Why does Search Console show 404 pages after removing SEO spam?
Let’s take a deeper look at why Google might show more 404 pages after you remove the spam from your website.
When attackers initially infect your website with SEO spam, they create numerous pages — but Googlebot doesn’t always find references to them yet. And even if it does, the pages exist so they don’t return a 404 error.
Furthermore, Google usually doesn’t crawl the thousands of spam pages all at once, even though there have been reports of Google crawling too many pages at the same time and crashing websites. To prevent performance issues, Googlebot usually has a quota on the number of pages they can crawl on any particular website in a day — especially when a website is not known to produce tons of content on a regular basis. (You can find the average number of crawl requests for your site in the Crawl Stats report in Search Console.)
The same thing has happened on the other hacked sites sending links to your spam pages. Over time, Google gradually increases the number of crawled spam pages it can handle daily (and new links to your site).
Remember those attacker-controlled spam doorways interlinking to the spam pages on all those hacked sites? Well, even if the infection on your website has been cleaned up and the cache has been cleared, there may be thousands of links to the spam pages you removed still queued for Googlebot to crawl. Additionally, Google will try to crawl the spam links it had already previously crawled to update its own index with the best results possible. And all of these can throw a 404 error in your Search Console.
So, if your site has been cleaned up and is no longer infected, you may still experience the long term side effect of the hack as Google’s attempts to re-crawl thousands of non-existent spam pages for a few more weeks or months.
If left alone, Google will re-crawl the already indexed doorways on your site and eventually notice they’re all gone. Google will try to crawl deleted pages a few times to ensure they’re gone for good before removing them from their index. This ensures that the 404 is not related to some temporary maintenance issue.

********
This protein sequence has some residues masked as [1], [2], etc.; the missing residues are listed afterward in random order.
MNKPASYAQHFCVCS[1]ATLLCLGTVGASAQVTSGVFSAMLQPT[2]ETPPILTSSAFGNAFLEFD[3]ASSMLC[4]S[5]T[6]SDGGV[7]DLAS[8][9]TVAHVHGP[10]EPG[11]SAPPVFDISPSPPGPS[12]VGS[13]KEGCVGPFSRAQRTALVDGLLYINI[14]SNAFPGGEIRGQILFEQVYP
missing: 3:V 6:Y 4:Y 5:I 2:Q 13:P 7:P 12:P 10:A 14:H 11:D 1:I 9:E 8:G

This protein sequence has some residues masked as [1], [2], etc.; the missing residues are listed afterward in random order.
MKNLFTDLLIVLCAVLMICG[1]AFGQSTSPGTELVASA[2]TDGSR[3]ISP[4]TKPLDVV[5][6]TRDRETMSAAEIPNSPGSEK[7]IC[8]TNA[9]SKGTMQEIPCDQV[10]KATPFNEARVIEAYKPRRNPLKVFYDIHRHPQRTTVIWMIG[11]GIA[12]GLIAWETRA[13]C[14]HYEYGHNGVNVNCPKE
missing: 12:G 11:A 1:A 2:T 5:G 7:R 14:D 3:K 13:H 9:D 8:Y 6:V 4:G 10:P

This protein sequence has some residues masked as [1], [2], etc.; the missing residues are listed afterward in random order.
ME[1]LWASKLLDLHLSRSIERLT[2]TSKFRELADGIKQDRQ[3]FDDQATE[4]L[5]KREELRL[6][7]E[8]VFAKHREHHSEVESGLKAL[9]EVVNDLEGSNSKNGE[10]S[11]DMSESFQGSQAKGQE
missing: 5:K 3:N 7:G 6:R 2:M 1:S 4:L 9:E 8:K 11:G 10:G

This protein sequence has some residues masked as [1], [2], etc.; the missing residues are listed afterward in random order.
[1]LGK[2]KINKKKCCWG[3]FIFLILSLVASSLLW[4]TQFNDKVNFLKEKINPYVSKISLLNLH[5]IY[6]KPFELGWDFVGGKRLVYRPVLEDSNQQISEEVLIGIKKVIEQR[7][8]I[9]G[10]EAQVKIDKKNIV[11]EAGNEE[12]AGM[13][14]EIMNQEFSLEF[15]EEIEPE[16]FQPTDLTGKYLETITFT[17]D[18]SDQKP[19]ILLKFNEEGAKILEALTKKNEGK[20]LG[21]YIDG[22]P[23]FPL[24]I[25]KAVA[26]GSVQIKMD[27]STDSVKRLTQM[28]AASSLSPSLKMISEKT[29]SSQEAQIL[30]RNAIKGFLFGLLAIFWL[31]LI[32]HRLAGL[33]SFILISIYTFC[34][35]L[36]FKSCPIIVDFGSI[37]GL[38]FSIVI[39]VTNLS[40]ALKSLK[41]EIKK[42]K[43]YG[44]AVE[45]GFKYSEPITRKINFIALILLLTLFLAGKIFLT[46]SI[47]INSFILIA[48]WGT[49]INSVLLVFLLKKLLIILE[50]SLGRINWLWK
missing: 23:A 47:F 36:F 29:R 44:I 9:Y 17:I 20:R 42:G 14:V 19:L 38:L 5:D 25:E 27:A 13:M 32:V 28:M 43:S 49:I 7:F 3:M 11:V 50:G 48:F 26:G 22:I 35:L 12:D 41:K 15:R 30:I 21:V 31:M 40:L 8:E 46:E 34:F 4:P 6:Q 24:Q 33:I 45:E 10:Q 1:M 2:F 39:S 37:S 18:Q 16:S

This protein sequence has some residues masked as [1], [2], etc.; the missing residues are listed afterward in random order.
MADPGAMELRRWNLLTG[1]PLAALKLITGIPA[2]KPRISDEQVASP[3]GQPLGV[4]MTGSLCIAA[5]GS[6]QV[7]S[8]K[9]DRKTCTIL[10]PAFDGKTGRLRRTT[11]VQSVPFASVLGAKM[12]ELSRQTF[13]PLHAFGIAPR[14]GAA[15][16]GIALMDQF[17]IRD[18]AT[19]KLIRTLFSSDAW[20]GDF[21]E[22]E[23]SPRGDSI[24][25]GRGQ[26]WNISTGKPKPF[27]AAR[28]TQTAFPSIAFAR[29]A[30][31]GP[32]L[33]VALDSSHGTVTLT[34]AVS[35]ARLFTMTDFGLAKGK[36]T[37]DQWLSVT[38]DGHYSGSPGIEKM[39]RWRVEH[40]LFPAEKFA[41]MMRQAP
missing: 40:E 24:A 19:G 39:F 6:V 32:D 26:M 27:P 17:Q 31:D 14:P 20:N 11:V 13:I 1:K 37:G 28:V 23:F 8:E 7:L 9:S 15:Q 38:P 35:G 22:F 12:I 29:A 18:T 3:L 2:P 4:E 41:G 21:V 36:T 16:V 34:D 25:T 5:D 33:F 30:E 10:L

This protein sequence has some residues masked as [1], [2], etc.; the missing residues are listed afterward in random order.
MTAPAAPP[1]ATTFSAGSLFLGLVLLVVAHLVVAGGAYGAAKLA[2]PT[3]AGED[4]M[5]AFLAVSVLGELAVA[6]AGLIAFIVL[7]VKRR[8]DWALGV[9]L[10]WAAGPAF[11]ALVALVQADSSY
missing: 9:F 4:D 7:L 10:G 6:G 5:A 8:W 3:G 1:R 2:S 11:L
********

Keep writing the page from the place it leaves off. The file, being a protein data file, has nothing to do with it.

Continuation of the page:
How to remove 404 errors in Search Console
The first step is to clean up the SEO spam from your website. Once that’s done, you’ll need to tackle the huge number of 404 pages that Googlebot expects to find.
We’ve outlined three possible options for you to tackle and remove 404 errors from Search Console.
Option 1: DIY with Search Console’s URL removal tool
If you want to get your hands dirty, you can use the URL Removal tool in Search Console.
It’s a great method for a small amount of links and it should show results quickly (within 24 hours), however, it’s difficult to submit all the links one by one.
Also worth noting that it doesn’t remove URLs from Google’s index. Instead, it temporarily removes URLs from showing in search results — so you’ll want to make sure that you’ve cleaned up all portions of the infection before you take this approach.
Option 2: Return a 410 HTTP response instead of a 404
Returning a 410 (Gone) HTTP status response from the server tells Google that you have specifically and intentionally removed the page from your website and it no longer exists.
Unlike a 404 error, which states that the page cannot be located, a 410 response will help clarify that the page is gone. This can help speed up the process of removing 404 errors from Search Console.
To set this up on an Apache server, add the following line to your .htaccess file using the mod_alias Redirect directive.
Redirect gone /path/to/resource
Once you’ve added this for the offending 404 URLs, you’ll effectively tell Google that the spam pages have been permanently removed and aren’t expected to return.
Option 3: Wait patiently
Another tried and true method is to simply wait it out.
The length of time it takes for Google to re-crawl your website depends largely on two factors:
- The number of pages your site has.
- How intensively Google is crawling your website on a daily basis.
Average crawl times can range from a few days to weeks. But, the majority of the time, Google (and other search authorities) eventually understand that the pages are in fact gone and no longer exist. At this point, they’ll stop reporting them as 404 errors.
Tackling 404’s for spam pages after forcing HTTPS
In some cases, we see webmasters force https:// redirects immediately after cleaning up a hacked website, which can also cause some issues with spam URLs showing up as 404’s in Search Console.
SSL provides numerous security benefits as well as improvements to Google rankings and performance through the use of HTTP/2. Most notably, it protects data in transit. This is crucial for transferring sensitive credit card information on checkout pages or handling details on login and contact forms.
However, by forcing the redirect immediately after cleanup, Google isn’t able to crawl these http:// version of the URLs. That means it can’t verify that they’re gone, and the spam will stay in Search Console indefinitely. This is typically resolved when the SSL redirect is either removed for a few weeks or the webmaster returns 410 HTTP responses for the spam URLs.
In this scenario, the best solution is to get your sitemap properly rebuilt for the HTTPS version of your site — but don’t enforce the redirect for Googlebot right away. You can still force the redirect to HTTPS for actual website visitors but make sure you allow Googlebot to crawl the website at will.
Properly allow Google to crawl your HTTPS website and verify that the spam pages are no longer present. This will help prevent 404’s from appearing in Google Search Console.